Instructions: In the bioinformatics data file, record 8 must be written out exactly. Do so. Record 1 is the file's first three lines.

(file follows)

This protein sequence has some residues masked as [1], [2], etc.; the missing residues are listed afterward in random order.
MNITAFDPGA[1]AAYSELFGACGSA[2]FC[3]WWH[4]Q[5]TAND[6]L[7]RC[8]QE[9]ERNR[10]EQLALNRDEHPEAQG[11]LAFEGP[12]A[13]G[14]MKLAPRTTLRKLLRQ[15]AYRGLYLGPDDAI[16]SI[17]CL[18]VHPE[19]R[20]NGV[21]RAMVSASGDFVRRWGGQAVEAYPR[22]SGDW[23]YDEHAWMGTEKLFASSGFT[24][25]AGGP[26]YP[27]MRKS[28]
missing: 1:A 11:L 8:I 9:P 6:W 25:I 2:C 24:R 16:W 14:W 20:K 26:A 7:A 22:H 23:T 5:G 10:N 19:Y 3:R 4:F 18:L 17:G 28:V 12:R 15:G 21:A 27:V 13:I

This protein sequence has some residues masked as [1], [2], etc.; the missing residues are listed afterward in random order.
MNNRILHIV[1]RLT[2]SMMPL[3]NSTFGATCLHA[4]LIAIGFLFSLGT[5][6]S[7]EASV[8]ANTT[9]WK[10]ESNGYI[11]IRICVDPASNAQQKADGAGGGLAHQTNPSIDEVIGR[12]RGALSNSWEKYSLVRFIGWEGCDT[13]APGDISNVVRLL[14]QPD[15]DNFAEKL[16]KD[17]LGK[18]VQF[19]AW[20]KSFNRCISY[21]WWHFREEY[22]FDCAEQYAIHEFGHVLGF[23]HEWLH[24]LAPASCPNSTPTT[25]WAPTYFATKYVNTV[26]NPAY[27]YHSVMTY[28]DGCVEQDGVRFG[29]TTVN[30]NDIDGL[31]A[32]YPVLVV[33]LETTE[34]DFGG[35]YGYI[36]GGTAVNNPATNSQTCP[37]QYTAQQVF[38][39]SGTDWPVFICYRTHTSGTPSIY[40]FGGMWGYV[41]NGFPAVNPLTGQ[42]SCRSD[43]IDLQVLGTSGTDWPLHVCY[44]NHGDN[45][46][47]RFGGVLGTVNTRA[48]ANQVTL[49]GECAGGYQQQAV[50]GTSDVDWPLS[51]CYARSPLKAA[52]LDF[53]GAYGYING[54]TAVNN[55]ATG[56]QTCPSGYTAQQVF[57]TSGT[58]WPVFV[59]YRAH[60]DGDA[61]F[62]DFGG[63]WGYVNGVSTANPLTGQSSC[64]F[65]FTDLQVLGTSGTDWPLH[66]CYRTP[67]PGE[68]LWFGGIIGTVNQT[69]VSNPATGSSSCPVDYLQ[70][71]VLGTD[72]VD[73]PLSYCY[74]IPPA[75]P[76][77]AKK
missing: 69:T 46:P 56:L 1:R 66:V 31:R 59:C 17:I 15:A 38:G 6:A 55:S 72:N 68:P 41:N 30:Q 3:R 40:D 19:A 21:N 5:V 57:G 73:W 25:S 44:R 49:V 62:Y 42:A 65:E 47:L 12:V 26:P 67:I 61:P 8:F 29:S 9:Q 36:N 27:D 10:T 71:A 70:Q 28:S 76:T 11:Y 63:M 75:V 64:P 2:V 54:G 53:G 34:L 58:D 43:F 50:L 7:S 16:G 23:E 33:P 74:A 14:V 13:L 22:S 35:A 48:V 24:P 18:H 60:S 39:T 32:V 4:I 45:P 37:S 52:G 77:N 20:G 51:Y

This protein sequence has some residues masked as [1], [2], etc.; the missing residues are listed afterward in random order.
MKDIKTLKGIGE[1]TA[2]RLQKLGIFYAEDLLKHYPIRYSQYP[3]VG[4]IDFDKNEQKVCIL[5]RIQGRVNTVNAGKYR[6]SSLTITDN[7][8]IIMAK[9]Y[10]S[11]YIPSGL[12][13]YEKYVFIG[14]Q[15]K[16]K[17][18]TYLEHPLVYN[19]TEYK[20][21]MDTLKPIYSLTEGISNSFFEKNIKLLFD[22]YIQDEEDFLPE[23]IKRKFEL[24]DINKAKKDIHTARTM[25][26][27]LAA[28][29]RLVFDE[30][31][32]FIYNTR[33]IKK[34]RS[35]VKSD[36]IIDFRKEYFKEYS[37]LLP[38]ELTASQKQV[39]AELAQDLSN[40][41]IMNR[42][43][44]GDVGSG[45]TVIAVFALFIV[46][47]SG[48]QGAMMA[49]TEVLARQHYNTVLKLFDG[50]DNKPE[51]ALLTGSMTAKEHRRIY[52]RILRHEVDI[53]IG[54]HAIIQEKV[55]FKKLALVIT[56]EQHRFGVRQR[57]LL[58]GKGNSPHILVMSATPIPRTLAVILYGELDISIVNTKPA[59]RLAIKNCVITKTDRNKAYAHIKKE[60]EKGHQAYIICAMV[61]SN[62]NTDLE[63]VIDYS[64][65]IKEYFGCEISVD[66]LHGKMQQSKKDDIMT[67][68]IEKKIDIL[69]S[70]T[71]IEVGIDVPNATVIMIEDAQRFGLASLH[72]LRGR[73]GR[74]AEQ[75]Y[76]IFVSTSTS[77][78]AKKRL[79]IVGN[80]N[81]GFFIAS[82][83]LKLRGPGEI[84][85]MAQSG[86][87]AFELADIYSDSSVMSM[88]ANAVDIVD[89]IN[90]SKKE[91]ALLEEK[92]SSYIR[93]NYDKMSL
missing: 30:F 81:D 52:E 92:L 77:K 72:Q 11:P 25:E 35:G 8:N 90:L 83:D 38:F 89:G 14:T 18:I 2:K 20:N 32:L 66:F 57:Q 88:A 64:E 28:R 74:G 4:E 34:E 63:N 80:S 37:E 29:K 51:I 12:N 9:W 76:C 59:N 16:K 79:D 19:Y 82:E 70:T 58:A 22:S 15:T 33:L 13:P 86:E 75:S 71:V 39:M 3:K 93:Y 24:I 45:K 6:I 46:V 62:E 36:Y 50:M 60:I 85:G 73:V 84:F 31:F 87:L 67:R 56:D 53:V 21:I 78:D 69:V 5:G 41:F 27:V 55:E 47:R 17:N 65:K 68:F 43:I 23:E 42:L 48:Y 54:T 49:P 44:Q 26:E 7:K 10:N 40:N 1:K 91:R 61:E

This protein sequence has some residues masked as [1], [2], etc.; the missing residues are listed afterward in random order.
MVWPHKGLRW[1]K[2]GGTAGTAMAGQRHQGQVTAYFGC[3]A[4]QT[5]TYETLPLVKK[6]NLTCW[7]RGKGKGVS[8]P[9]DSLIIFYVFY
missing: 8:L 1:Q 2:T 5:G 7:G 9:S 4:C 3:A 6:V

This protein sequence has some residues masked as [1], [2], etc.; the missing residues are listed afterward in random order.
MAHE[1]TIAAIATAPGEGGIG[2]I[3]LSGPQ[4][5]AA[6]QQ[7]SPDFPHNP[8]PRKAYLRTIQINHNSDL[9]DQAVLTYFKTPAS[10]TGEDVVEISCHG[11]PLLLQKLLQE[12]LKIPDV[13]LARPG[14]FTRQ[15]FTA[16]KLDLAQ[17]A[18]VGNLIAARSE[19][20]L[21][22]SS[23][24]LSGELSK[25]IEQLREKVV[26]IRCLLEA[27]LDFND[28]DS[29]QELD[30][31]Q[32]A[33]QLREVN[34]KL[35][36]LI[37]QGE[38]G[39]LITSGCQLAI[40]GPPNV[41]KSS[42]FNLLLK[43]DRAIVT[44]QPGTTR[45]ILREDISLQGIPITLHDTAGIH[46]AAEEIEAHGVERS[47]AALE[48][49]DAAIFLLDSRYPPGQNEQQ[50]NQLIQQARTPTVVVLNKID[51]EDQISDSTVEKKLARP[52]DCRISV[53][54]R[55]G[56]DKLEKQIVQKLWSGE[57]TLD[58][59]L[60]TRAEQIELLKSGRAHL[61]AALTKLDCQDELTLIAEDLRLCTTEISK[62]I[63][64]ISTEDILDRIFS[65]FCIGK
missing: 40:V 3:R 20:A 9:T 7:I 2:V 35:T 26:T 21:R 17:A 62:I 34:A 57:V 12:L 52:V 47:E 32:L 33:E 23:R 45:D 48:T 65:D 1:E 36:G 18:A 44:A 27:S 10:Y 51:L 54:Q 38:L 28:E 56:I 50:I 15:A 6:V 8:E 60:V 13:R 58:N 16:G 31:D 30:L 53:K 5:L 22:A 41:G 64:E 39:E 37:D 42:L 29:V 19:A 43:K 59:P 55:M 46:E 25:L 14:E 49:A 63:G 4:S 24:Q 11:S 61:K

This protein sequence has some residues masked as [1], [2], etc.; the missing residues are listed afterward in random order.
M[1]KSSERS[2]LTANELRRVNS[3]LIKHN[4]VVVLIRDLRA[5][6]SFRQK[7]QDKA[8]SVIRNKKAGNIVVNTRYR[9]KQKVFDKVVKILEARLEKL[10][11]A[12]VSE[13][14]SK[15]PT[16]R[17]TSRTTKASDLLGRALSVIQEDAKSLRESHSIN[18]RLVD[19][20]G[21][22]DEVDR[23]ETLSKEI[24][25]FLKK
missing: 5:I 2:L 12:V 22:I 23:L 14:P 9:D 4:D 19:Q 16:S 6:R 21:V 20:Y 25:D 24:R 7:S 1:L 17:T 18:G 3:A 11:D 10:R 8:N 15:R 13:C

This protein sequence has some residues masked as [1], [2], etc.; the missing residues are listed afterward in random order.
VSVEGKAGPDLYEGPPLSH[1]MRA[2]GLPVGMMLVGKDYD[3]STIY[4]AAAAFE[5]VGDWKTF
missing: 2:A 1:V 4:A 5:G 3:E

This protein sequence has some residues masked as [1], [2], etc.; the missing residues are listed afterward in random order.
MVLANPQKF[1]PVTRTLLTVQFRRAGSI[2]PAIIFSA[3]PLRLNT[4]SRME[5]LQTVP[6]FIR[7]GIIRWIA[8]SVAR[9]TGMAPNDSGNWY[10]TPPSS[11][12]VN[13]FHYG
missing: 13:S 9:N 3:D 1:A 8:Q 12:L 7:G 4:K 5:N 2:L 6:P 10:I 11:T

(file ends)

This protein sequence has some residues masked as [1], [2], etc.; the missing residues are listed afterward in random order.
MVLANPQKF[1]PVTRTLLTVQFRRAGSI[2]PAIIFSA[3]PLRLNT[4]SRME[5]LQTVP[6]FIR[7]GIIRWIA[8]SVAR[9]TGMAPNDSGNWY[10]TPPSS[11][12]VN[13]FHYG
missing: 13:S 9:N 3:D 1:A 8:Q 12:L 7:G 4:K 5:N 2:L 6:P 10:I 11:T